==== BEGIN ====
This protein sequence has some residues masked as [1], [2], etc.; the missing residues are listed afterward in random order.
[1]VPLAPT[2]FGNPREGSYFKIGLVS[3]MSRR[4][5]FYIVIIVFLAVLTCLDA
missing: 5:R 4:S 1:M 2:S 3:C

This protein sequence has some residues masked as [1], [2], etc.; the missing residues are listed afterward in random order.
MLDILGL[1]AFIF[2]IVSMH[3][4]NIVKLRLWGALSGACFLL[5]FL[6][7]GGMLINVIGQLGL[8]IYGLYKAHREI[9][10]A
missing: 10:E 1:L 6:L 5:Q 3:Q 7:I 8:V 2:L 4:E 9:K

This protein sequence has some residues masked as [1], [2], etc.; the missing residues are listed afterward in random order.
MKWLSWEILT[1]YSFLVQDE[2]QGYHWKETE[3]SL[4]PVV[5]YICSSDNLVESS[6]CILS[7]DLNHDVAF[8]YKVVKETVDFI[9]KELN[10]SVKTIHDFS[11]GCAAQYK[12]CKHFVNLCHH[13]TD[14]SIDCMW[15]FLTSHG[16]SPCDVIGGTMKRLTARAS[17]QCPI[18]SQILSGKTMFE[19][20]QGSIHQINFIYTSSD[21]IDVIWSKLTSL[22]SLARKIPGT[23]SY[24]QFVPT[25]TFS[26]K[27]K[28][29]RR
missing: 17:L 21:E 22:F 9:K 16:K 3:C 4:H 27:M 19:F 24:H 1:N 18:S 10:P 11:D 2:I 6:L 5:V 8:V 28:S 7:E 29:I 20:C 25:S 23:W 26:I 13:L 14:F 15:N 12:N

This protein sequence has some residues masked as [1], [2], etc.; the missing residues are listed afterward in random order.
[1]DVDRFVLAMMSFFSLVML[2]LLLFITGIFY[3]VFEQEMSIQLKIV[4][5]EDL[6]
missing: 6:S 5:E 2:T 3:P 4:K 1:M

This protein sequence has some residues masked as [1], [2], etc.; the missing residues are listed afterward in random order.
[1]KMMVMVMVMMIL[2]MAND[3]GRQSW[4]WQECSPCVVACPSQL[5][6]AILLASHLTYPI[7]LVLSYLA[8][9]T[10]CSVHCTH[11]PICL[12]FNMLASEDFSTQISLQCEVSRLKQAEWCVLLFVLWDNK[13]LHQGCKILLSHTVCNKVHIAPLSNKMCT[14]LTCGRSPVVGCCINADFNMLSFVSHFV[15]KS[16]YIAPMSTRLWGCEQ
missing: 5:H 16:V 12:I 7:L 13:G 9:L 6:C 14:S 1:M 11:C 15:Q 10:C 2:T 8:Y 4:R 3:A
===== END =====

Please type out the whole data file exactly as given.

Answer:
This protein sequence has some residues masked as [1], [2], etc.; the missing residues are listed afterward in random order.
[1]VPLAPT[2]FGNPREGSYFKIGLVS[3]MSRR[4][5]FYIVIIVFLAVLTCLDA
missing: 5:R 4:S 1:M 2:S 3:C

This protein sequence has some residues masked as [1], [2], etc.; the missing residues are listed afterward in random order.
MLDILGL[1]AFIF[2]IVSMH[3][4]NIVKLRLWGALSGACFLL[5]FL[6][7]GGMLINVIGQLGL[8]IYGLYKAHREI[9][10]A
missing: 10:E 1:L 6:L 5:Q 3:Q 7:I 8:V 2:L 4:E 9:K

This protein sequence has some residues masked as [1], [2], etc.; the missing residues are listed afterward in random order.
MKWLSWEILT[1]YSFLVQDE[2]QGYHWKETE[3]SL[4]PVV[5]YICSSDNLVESS[6]CILS[7]DLNHDVAF[8]YKVVKETVDFI[9]KELN[10]SVKTIHDFS[11]GCAAQYK[12]CKHFVNLCHH[13]TD[14]SIDCMW[15]FLTSHG[16]SPCDVIGGTMKRLTARAS[17]QCPI[18]SQILSGKTMFE[19][20]QGSIHQINFIYTSSD[21]IDVIWSKLTSL[22]SLARKIPGT[23]SY[24]QFVPT[25]TFS[26]K[27]K[28][29]RR
missing: 17:L 21:E 22:F 9:K 16:K 3:C 4:H 27:M 19:F 24:H 1:N 18:S 10:P 11:D 2:I 6:L 5:V 8:V 28:S 7:E 29:I 20:C 25:S 23:W 26:I 13:L 14:F 15:N 12:N

This protein sequence has some residues masked as [1], [2], etc.; the missing residues are listed afterward in random order.
[1]DVDRFVLAMMSFFSLVML[2]LLLFITGIFY[3]VFEQEMSIQLKIV[4][5]EDL[6]
missing: 6:S 5:E 2:T 3:P 4:K 1:M

This protein sequence has some residues masked as [1], [2], etc.; the missing residues are listed afterward in random order.
[1]KMMVMVMVMMIL[2]MAND[3]GRQSW[4]WQECSPCVVACPSQL[5][6]AILLASHLTYPI[7]LVLSYLA[8][9]T[10]CSVHCTH[11]PICL[12]FNMLASEDFSTQISLQCEVSRLKQAEWCVLLFVLWDNK[13]LHQGCKILLSHTVCNKVHIAPLSNKMCT[14]LTCGRSPVVGCCINADFNMLSFVSHFV[15]KS[16]YIAPMSTRLWGCEQ
missing: 5:H 16:V 12:I 7:L 13:G 9:L 6:C 14:S 1:M 11:C 15:Q 10:C 2:T 8:Y 4:R 3:A